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The King Cole Trio Starts To Swing

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MARK CHILLA: Welcome to Afterglow, I’m your host, Mark Chilla.

How does a jazz pianist from Chicago become one of the biggest singing stars in Los Angeles? This is the story of the early years for Nat King Cole. In the late 1930s, Cole and his King Cole Trio were developing a new, innovative sound. However, they were recording mostly for radio airplay, rather than for commercial sale. This week, I’ll feature a new box set from Resonance Records highlighting these early years for Cole and his trio, and we’ll also hear from jazz historian Will Friedwald, who will provide insight into Cole’s early development.

It’s The King Cole Trio Starts To Swing, coming up next on Afterglow



Two river songs performed by the King Cole Trio in 1938. Just now, we heard “By The River St. Marie,” a song written in 1931 by Harry Warren and Edgar Leslie. Before that, “Swanee River” by Stephen Foster. Both of those recordings were made for the Standard Transcription company.


MARK CHILLA: Mark Chilla here on Afterglow. On this show, we’re exploring the early years of Nat King Cole, taking a close look at a new box set from Resonance Records called Nat King Cole: Hitting The Ramp, exploring all of his known recordings between 1936 and 1943, just before he signed to Capitol Records.

I also got a chance to talk with one of my favorite jazz historians Will Friedwald over the phone, who is the author of a brand new Nat King Cole biography. Friedwald has written many books about jazz singers, including his 1995 book on Sinatra called The Song Is You. If you’ve ever picked up a Nat King Cole CD, chances are Friedwald wrote the liner notes. His new book, called Nat King Cole: Straighten Up & Fly Right published by Oxford University Press, is sure to become the definitive Cole biography. We’ll hear from Will Friedwald throughout the hour.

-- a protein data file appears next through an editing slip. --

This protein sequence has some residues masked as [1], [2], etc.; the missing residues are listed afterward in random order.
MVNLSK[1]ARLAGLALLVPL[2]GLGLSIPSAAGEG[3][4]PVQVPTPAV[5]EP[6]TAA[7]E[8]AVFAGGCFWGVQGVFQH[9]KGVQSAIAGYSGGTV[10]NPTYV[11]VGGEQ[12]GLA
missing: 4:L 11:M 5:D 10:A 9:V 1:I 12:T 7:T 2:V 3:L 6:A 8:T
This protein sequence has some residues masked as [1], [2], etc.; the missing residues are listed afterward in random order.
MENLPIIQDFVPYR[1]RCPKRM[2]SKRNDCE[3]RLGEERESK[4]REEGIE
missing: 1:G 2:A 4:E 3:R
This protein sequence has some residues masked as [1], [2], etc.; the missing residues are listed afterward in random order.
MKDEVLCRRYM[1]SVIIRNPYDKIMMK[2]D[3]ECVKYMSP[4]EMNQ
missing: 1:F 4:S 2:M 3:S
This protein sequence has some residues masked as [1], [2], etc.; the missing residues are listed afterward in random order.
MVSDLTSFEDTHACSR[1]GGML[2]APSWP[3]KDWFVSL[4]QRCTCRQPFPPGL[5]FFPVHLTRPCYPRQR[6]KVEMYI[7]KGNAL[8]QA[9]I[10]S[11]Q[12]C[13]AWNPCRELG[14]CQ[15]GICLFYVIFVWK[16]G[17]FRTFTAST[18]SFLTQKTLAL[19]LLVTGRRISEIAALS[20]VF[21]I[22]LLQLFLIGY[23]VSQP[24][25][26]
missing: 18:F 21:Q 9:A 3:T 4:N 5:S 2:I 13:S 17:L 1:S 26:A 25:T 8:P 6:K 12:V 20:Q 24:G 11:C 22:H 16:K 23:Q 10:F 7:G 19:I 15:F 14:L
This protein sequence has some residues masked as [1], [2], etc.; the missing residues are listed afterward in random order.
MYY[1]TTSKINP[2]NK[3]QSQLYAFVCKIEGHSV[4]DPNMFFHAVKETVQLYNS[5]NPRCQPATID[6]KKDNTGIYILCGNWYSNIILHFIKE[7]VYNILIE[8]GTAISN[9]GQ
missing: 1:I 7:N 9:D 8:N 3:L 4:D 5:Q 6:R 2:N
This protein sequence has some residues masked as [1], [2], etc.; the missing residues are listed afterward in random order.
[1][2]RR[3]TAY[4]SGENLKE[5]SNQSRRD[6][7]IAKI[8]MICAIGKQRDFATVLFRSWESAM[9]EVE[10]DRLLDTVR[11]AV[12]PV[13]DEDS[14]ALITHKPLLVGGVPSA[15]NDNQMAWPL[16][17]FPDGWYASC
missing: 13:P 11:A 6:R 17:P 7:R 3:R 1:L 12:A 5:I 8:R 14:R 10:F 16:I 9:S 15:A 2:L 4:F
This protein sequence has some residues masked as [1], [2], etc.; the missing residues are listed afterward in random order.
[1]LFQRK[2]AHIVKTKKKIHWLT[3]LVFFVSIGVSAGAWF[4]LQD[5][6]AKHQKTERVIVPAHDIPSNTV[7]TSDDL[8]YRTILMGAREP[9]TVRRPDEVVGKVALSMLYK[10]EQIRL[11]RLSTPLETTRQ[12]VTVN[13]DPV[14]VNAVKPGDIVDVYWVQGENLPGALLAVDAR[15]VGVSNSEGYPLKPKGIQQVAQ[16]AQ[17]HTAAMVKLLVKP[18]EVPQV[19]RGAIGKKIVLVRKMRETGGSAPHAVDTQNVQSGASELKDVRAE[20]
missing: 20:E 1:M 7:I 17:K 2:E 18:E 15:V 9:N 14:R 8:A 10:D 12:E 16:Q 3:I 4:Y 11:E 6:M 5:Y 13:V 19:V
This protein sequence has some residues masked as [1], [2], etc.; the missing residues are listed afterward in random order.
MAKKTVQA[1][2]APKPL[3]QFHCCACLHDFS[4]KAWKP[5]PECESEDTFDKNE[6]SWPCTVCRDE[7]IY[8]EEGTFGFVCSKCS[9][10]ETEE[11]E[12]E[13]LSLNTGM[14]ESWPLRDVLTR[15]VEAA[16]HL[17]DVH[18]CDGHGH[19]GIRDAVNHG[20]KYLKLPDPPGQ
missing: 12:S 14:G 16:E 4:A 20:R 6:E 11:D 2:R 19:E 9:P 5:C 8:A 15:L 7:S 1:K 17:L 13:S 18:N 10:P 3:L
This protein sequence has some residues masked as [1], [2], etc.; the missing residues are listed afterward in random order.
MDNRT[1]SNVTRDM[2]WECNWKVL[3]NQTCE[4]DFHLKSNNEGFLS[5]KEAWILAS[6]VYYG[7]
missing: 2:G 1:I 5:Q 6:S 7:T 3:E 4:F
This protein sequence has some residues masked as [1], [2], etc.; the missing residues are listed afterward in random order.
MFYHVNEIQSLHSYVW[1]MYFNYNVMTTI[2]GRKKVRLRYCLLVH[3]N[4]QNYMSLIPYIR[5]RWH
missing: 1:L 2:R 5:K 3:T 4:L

Let’s start at the beginning. 


MARK CHILLA: Nat King Cole was born on St. Patrick’s Day, March 17, 1919, in Montgomery, Alabama. But soon after he was born, Nat’s father (a Baptist preacher) brought the family to Chicago. Many African Americans were moving from the rural south to the urban north during this period known as the Great Migration in order to provide better lives for their families. 

Chicago, as it turned out, was a serendipitous place for the Coles to end up. Here’s historian Will Friedwald…

WILL FRIEDWALD: Well, Chicago was, you know, ground zero for the jazz age. It was the expression of black popular music at that point. It was just omnipresent. You couldn’t, you know, be in the street at night and not hear some kind of music, and Nat was part of it. I always say that if their father, who came to Chicago to be a reverend, to preach the holy gospel, if we didn’t want his kids to be musicians, then he came to the worst possible place, because that was just absolutely ground zero for the jazz age. That was where everything was happening. That was the heart of it.